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Population Growth And Industrialization

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  • HAIWEN ZHOU

Abstract

"The role of population growth in the process of industrialization is studied in a general equilibrium model. It provides a formal presentation of Rostow's insight of the role of a leading sector in industrialization. Population growth may lead to a shortage of food and a breakdown of the industrialization process. However, population growth may benefit the manufacturing sector in the adoption of increasing returns to scale technologies. Elasticity of demand for agricultural goods plays an important role in determining whether an improvement of agricultural technology or an increase of population is beneficial to the manufacturing sector. A comparison of China and Britain before the Industrial Revolution shows that research and development are necessary for sustained growth. Achieving industrialization independently requires a combination of a sufficiently large market size from the demand side and a sufficiently large supply of technologies from the supply side". ("JEL "O14, E10, N10, Q01) Copyright (c) 2008 Western Economic Association International.

Suggested Citation

  • Haiwen Zhou, 2009. "Population Growth And Industrialization," Economic Inquiry, Western Economic Association International, vol. 47(2), pages 249-265, April.
  • Handle: RePEc:bla:ecinqu:v:47:y:2009:i:2:p:249-265
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    References listed on IDEAS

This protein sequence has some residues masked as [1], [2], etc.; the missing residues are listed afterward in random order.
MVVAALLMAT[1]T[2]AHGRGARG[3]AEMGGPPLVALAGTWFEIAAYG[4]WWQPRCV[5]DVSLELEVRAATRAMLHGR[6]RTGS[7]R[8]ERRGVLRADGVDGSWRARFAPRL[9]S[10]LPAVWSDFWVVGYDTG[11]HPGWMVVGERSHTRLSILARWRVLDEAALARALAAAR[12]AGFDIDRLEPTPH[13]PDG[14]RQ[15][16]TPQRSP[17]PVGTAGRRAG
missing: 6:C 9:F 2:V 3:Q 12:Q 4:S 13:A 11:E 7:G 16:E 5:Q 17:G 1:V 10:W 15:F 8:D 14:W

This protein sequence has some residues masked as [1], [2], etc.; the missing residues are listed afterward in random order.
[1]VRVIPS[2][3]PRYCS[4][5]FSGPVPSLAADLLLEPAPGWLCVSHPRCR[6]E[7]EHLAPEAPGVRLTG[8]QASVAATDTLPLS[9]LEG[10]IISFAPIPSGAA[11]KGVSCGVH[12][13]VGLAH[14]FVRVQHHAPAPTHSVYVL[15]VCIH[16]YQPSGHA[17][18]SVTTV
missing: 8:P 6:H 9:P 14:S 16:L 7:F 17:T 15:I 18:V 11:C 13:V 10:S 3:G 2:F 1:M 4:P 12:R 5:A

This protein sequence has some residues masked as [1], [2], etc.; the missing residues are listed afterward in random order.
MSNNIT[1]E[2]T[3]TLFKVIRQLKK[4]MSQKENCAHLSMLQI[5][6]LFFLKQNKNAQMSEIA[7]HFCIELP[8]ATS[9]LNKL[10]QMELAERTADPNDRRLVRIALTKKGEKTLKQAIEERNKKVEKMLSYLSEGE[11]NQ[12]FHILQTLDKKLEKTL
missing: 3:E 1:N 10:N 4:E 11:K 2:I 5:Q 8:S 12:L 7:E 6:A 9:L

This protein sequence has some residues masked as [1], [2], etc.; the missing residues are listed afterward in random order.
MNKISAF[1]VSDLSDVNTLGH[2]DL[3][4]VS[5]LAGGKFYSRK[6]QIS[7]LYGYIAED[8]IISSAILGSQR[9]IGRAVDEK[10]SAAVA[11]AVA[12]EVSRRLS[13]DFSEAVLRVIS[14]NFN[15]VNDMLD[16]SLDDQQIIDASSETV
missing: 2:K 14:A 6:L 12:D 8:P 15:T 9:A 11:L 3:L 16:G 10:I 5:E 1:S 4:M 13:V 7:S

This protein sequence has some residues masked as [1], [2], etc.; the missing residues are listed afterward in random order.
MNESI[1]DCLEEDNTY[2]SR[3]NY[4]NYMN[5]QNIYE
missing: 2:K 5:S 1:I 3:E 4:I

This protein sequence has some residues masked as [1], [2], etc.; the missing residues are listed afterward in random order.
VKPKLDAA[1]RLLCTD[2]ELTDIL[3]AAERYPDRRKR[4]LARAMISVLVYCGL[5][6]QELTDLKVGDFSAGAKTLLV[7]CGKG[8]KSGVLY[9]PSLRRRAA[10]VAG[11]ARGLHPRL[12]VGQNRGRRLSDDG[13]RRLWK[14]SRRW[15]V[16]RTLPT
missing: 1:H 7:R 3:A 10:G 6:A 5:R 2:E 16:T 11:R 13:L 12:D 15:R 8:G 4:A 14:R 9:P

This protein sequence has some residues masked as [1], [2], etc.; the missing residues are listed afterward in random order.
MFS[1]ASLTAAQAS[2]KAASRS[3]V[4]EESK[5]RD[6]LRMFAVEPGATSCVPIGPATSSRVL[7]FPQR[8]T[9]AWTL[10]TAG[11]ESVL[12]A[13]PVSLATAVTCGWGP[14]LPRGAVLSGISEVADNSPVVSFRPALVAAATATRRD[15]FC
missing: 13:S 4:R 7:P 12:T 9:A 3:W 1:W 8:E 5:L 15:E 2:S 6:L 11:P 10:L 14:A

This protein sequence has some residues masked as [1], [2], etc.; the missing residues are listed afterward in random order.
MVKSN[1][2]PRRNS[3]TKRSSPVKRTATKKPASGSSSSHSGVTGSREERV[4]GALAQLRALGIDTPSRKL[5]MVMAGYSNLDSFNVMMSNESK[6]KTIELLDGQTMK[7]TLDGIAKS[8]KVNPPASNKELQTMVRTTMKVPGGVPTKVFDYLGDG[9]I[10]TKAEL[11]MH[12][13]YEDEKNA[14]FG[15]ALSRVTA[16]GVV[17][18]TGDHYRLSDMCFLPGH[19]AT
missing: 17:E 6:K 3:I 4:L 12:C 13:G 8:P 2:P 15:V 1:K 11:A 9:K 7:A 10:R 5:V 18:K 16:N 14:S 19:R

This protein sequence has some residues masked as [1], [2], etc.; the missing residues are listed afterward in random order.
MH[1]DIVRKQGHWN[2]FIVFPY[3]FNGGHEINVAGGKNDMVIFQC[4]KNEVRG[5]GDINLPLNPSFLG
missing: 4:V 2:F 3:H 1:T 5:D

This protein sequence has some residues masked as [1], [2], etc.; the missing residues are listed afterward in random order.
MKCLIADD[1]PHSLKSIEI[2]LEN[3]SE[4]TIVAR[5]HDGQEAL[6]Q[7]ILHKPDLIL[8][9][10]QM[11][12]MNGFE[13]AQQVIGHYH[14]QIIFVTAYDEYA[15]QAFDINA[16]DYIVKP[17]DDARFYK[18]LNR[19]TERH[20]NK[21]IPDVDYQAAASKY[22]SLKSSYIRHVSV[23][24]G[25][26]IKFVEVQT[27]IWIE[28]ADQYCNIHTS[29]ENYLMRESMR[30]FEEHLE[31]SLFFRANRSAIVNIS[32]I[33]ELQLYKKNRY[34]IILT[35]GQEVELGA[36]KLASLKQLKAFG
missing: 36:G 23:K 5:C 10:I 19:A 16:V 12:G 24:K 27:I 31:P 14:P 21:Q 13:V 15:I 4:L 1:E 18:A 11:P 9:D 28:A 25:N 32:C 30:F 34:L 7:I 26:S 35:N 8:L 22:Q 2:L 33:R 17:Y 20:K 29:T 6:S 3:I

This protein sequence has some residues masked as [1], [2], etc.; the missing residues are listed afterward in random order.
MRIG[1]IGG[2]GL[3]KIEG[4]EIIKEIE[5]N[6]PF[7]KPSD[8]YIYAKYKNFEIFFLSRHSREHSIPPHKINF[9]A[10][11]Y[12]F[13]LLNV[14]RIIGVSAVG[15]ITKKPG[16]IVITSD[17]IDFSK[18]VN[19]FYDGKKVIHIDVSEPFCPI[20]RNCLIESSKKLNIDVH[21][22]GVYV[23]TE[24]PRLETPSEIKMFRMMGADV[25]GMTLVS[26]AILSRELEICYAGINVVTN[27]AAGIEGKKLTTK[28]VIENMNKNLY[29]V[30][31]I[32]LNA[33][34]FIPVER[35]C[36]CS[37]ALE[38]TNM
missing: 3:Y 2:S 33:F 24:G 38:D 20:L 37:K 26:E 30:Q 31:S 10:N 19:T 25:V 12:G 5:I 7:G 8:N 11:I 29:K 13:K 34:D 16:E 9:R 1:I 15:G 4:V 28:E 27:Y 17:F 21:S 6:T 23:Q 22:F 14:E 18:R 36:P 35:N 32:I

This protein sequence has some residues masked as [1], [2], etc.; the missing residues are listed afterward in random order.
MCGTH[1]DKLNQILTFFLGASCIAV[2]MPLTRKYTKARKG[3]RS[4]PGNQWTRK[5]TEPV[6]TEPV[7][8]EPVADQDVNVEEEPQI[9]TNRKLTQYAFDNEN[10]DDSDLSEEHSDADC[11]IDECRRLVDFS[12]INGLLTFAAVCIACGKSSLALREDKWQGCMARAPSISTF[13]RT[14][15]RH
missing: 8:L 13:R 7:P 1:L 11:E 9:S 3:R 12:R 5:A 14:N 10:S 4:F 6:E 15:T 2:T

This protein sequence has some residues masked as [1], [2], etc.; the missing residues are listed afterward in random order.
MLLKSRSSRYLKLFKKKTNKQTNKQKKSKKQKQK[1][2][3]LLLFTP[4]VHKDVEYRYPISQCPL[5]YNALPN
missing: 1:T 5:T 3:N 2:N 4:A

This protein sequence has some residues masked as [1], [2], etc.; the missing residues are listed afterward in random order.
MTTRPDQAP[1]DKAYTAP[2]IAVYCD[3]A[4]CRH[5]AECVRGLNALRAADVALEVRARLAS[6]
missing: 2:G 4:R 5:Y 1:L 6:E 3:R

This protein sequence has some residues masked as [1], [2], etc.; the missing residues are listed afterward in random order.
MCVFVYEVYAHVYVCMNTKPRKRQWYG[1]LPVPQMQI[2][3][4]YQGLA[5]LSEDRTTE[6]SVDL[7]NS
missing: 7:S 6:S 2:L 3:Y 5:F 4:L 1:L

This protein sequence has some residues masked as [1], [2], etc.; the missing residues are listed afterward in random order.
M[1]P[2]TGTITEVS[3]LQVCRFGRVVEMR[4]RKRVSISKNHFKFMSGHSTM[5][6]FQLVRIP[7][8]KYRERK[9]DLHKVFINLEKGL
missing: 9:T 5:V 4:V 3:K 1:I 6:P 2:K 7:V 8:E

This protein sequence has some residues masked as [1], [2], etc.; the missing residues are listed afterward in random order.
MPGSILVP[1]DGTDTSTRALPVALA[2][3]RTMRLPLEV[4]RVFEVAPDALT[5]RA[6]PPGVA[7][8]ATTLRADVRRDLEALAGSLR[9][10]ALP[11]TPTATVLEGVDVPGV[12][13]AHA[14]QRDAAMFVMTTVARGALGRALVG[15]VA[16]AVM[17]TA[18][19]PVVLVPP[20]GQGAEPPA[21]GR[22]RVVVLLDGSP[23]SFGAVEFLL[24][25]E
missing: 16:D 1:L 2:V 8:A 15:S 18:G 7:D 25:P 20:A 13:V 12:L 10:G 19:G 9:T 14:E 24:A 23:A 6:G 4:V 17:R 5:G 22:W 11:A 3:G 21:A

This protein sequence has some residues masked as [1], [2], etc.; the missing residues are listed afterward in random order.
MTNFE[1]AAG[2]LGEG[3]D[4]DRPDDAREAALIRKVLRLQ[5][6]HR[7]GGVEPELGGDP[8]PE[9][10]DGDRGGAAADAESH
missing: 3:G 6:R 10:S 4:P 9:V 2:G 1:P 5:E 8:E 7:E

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    1. Tamura, Robert, 1996. "From decay to growth: A demographic transition to economic growth," Journal of Economic Dynamics and Control, Elsevier, vol. 20(6-7), pages 1237-1261.
    2. Tamura, Robert, 2006. "Human capital and economic development," Journal of Development Economics, Elsevier, vol. 79(1), pages 26-72, February.
    3. Wolfgang Keller & Carol H. Shiue, 2007. "Market Integration and Economic Development: A Long-run Comparison," Review of Development Economics, Wiley Blackwell, vol. 11(1), pages 107-123, February.
    4. Kevin M. Murphy & Andrei Shleifer & Robert Vishny, 1989. "Income Distribution, Market Size, and Industrialization," The Quarterly Journal of Economics, Oxford University Press, vol. 104(3), pages 537-564.
    5. Hicks, J. R., 1969. "A Theory of Economic History," OUP Catalogue, Oxford University Press, number 9780198811633.
    6. Carol H. Shiue & Wolfgang Keller, 2007. "Markets in China and Europe on the Eve of the Industrial Revolution," American Economic Review, American Economic Association, vol. 97(4), pages 1189-1216, September.
    7. John A. List & Haiwen Zhou, 2007. "Internal Increasing Returns to Scale and Economic Growth," NBER Technical Working Papers 0336, National Bureau of Economic Research, Inc.
    8. Murphy, Kevin M & Shleifer, Andrei & Vishny, Robert W, 1989. "Industrialization and the Big Push," Journal of Political Economy, University of Chicago Press, vol. 97(5), pages 1003-1026, October.
    9. Tamura, Robert, 1996. "Regional economies and market integration," Journal of Economic Dynamics and Control, Elsevier, vol. 20(5), pages 825-845, May.
    10. Tamura, Robert, 2002. "Human capital and the switch from agriculture to industry," Journal of Economic Dynamics and Control, Elsevier, vol. 27(2), pages 207-242, December.
    11. Haiwen Zhou, 2007. "Increasing Returns, the Choice of Technology, and the Gains from Trade," Southern Economic Journal, Southern Economic Association, vol. 74(2), pages 581-600, October.